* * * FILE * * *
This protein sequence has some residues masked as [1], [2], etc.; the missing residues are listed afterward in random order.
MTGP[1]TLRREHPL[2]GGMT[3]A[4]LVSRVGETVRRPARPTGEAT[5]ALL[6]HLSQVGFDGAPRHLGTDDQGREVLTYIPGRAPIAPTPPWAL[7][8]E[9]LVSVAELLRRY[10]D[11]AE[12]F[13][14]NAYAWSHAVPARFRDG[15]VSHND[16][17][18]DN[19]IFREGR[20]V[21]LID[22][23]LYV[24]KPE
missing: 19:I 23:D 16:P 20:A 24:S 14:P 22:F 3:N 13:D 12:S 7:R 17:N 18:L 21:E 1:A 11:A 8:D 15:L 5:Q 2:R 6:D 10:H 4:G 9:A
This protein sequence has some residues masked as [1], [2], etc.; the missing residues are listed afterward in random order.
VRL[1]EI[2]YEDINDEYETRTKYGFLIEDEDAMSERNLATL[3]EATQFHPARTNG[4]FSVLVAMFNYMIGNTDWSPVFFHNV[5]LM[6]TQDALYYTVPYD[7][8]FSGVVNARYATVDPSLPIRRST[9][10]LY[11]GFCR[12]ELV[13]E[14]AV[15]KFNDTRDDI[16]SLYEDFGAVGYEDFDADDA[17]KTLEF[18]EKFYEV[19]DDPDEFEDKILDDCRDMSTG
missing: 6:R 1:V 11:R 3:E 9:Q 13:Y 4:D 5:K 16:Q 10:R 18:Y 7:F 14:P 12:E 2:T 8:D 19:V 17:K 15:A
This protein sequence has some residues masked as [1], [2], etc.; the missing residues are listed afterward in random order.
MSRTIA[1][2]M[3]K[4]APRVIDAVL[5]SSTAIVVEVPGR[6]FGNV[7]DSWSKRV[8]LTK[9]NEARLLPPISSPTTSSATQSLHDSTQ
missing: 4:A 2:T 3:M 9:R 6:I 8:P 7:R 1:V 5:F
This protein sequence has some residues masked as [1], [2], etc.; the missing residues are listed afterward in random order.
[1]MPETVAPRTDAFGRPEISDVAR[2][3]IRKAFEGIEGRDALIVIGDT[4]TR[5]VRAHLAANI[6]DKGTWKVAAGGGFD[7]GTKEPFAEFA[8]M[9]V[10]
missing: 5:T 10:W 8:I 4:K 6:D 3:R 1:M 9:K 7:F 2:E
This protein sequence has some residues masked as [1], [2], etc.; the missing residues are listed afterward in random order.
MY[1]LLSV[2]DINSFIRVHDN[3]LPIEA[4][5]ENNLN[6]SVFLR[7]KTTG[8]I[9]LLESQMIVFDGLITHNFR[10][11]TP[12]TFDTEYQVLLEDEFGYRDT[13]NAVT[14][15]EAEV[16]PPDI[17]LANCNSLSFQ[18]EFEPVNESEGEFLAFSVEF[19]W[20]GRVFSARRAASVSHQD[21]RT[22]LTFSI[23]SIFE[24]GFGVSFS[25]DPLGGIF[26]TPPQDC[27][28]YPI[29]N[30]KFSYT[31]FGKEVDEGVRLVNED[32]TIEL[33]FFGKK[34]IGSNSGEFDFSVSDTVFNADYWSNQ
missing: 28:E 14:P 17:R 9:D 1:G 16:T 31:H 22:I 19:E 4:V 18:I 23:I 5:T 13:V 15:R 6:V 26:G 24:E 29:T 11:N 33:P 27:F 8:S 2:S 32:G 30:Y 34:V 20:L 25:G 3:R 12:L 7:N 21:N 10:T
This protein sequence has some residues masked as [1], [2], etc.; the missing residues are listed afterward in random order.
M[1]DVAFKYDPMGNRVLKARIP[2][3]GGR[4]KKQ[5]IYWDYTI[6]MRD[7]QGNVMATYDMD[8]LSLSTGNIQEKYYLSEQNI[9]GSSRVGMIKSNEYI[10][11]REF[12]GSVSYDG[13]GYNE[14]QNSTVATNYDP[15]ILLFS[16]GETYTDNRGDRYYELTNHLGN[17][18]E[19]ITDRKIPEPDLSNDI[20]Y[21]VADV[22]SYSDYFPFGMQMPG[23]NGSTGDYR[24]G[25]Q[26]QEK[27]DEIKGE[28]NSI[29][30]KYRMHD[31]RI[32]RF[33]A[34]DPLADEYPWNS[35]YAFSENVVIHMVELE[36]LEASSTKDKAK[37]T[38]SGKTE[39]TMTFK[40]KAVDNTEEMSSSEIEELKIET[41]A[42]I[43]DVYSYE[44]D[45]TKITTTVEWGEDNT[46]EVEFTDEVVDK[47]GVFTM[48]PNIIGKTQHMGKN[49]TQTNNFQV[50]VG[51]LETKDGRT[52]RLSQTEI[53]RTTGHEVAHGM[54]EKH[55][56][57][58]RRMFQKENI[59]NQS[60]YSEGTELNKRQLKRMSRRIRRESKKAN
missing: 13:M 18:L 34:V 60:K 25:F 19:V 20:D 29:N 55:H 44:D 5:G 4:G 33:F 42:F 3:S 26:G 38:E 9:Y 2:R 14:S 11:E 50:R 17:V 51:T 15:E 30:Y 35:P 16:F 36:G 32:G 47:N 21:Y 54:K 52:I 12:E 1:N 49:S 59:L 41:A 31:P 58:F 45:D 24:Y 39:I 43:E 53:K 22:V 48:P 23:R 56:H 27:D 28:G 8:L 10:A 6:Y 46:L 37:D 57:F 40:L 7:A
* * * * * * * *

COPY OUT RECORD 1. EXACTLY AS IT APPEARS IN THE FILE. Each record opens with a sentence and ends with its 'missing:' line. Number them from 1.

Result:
This protein sequence has some residues masked as [1], [2], etc.; the missing residues are listed afterward in random order.
MTGP[1]TLRREHPL[2]GGMT[3]A[4]LVSRVGETVRRPARPTGEAT[5]ALL[6]HLSQVGFDGAPRHLGTDDQGREVLTYIPGRAPIAPTPPWAL[7][8]E[9]LVSVAELLRRY[10]D[11]AE[12]F[13][14]NAYAWSHAVPARFRDG[15]VSHND[16][17][18]DN[19]IFREGR[20]V[21]LID[22][23]LYV[24]KPE
missing: 19:I 23:D 16:P 20:A 24:S 14:P 22:F 3:N 13:D 12:S 7:R 17:N 18:L 21:E 1:A 11:A 8:D 15:L 5:Q 2:R 6:D 10:H 4:G 9:A